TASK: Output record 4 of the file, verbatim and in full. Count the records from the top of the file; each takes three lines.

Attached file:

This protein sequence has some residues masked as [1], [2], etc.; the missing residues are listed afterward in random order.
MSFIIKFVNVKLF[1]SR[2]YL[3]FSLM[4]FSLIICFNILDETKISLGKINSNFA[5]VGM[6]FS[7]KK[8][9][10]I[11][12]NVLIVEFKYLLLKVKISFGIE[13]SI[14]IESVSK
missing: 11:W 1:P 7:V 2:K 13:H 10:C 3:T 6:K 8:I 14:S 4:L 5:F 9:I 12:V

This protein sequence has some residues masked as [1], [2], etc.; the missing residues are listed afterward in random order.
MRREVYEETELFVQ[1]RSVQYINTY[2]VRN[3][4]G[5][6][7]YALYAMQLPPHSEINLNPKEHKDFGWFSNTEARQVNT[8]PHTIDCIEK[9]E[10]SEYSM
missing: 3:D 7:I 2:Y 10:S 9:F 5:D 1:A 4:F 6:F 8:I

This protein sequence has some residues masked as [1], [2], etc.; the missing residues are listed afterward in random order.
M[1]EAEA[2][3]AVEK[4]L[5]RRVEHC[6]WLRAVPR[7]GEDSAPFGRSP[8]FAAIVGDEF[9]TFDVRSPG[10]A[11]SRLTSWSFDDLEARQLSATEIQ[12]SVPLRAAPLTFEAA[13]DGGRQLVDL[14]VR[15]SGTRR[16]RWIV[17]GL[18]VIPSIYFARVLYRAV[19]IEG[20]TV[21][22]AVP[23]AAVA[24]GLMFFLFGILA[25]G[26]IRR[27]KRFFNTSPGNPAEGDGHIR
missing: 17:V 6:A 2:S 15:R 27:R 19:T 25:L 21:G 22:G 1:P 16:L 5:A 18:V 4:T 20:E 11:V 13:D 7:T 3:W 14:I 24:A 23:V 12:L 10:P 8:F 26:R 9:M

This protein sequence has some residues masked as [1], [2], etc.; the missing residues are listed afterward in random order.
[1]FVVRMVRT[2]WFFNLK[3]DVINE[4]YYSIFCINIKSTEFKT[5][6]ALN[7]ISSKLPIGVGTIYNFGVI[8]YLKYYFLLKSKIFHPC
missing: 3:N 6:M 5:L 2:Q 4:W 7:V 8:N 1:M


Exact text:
This protein sequence has some residues masked as [1], [2], etc.; the missing residues are listed afterward in random order.
[1]FVVRMVRT[2]WFFNLK[3]DVINE[4]YYSIFCINIKSTEFKT[5][6]ALN[7]ISSKLPIGVGTIYNFGVI[8]YLKYYFLLKSKIFHPC
missing: 3:N 6:M 5:L 2:Q 4:W 7:V 8:N 1:M